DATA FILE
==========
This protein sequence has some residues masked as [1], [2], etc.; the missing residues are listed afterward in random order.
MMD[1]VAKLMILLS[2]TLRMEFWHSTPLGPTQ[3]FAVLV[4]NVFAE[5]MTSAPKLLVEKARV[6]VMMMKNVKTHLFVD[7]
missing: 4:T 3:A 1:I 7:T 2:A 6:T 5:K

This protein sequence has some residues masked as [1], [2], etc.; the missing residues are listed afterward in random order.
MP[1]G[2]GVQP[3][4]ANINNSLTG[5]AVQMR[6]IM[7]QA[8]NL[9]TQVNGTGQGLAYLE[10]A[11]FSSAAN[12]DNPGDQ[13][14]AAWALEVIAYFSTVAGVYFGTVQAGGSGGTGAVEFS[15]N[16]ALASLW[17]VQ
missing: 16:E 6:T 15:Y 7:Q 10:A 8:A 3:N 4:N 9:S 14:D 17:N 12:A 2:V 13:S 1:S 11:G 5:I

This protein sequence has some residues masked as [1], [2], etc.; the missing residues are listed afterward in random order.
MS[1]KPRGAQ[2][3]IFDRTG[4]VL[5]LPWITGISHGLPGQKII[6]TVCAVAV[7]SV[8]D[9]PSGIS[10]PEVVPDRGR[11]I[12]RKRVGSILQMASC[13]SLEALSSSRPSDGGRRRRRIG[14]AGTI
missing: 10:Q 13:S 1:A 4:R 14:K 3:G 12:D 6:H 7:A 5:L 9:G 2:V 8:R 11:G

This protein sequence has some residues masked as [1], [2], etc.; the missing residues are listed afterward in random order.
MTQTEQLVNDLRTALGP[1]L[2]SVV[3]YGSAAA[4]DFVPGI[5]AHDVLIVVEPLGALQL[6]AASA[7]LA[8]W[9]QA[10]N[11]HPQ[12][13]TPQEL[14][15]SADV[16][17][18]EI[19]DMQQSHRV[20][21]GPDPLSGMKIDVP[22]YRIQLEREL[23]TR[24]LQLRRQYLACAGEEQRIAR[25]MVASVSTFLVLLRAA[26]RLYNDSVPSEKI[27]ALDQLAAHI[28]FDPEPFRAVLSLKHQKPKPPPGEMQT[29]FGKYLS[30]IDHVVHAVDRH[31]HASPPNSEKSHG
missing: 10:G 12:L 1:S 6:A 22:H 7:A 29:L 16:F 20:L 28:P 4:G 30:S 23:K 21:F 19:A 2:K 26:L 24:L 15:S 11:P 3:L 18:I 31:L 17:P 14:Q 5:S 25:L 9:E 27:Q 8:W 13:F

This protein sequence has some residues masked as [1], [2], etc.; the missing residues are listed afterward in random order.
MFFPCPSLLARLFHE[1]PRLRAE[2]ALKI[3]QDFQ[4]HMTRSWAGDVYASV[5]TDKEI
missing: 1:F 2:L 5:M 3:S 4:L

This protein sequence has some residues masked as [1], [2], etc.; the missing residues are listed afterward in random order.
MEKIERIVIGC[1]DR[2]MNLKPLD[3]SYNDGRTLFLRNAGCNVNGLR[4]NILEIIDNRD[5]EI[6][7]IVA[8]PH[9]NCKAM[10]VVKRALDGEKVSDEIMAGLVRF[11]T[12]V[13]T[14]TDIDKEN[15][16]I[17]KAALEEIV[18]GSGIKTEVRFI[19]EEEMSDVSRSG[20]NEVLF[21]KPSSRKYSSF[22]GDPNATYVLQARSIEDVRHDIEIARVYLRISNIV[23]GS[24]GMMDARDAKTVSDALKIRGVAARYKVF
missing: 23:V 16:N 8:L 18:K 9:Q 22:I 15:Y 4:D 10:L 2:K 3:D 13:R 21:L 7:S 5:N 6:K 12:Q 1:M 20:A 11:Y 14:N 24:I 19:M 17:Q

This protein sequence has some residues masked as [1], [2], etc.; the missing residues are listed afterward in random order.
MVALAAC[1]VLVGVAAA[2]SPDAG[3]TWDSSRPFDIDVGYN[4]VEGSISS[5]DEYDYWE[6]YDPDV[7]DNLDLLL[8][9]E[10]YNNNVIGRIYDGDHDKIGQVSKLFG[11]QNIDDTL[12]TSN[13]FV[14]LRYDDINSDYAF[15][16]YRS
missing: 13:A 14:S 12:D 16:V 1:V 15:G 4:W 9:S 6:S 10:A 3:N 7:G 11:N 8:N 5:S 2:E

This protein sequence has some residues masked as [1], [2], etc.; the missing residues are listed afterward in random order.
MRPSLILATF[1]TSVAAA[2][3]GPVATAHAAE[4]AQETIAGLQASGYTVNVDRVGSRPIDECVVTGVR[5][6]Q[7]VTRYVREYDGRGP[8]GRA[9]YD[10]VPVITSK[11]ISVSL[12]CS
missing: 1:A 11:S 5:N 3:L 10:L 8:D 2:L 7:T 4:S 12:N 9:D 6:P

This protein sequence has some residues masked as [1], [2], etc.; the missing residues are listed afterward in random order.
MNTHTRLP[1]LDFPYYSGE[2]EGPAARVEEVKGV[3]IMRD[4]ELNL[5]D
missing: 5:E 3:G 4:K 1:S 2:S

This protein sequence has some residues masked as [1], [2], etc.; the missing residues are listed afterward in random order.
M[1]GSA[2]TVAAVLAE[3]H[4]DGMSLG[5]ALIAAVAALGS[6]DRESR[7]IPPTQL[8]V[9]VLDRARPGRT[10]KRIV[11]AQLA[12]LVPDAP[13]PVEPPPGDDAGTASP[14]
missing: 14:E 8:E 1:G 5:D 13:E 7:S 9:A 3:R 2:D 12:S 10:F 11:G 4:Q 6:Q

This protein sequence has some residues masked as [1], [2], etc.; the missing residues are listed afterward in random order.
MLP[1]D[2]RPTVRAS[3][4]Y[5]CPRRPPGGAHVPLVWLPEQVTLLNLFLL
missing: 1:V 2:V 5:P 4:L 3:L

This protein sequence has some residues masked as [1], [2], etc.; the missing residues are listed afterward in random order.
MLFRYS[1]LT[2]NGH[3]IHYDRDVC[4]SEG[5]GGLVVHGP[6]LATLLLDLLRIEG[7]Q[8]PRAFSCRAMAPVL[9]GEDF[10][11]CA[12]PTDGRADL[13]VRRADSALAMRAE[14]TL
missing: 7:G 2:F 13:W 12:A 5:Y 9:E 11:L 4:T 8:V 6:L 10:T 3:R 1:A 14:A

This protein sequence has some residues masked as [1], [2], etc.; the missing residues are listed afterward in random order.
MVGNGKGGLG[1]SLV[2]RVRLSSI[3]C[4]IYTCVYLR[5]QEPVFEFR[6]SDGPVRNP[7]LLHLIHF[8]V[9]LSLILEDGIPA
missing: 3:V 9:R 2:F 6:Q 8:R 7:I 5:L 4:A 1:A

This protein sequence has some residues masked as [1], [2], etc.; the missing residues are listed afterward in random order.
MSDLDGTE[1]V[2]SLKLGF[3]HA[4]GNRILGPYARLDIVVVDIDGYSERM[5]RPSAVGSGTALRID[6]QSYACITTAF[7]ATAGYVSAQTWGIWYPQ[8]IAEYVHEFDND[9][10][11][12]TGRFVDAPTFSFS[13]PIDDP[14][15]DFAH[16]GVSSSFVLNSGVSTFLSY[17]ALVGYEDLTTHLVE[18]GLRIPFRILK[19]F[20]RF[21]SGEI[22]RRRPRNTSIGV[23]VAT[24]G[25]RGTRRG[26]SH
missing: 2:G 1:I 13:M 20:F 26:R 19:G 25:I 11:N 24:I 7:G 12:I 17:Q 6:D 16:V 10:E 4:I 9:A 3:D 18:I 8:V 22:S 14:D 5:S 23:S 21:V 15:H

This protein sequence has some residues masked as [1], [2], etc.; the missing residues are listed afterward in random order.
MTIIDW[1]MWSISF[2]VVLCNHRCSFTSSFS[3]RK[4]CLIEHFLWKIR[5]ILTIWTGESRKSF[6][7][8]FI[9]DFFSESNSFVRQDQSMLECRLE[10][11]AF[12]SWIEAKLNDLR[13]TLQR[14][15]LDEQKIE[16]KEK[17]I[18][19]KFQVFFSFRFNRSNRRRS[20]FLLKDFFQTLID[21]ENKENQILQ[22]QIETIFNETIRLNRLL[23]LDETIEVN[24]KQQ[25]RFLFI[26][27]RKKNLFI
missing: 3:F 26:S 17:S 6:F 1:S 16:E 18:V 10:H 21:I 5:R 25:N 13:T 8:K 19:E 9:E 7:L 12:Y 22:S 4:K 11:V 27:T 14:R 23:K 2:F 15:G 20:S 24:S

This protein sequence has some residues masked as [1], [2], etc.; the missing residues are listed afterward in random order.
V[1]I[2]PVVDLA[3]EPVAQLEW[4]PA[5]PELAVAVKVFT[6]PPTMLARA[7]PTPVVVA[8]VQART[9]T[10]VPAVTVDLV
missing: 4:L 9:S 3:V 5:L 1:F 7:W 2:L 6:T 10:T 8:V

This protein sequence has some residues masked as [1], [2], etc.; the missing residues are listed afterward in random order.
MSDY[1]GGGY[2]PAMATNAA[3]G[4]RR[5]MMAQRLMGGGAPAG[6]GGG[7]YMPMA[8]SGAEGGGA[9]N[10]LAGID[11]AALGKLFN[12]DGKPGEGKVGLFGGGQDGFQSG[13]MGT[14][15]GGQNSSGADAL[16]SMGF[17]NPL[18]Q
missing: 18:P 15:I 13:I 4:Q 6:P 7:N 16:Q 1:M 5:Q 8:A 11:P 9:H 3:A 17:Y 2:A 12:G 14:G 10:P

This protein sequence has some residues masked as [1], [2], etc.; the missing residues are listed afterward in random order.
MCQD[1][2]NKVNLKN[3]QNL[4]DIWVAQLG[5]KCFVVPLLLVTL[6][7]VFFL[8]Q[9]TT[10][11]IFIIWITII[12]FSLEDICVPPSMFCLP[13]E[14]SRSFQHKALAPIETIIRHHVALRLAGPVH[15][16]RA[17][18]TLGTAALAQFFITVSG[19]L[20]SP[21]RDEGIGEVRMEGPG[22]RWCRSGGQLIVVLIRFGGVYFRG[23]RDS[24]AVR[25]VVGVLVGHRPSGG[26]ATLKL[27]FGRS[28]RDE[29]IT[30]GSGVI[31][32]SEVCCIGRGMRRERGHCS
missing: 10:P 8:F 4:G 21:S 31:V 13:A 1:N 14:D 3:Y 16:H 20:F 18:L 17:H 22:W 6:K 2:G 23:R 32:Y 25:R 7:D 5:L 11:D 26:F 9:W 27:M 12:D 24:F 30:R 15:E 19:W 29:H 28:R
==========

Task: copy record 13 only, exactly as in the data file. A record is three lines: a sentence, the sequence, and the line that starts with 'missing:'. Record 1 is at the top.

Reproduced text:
This protein sequence has some residues masked as [1], [2], etc.; the missing residues are listed afterward in random order.
MVGNGKGGLG[1]SLV[2]RVRLSSI[3]C[4]IYTCVYLR[5]QEPVFEFR[6]SDGPVRNP[7]LLHLIHF[8]V[9]LSLILEDGIPA
missing: 3:V 9:R 2:F 6:Q 8:R 7:I 5:L 4:A 1:A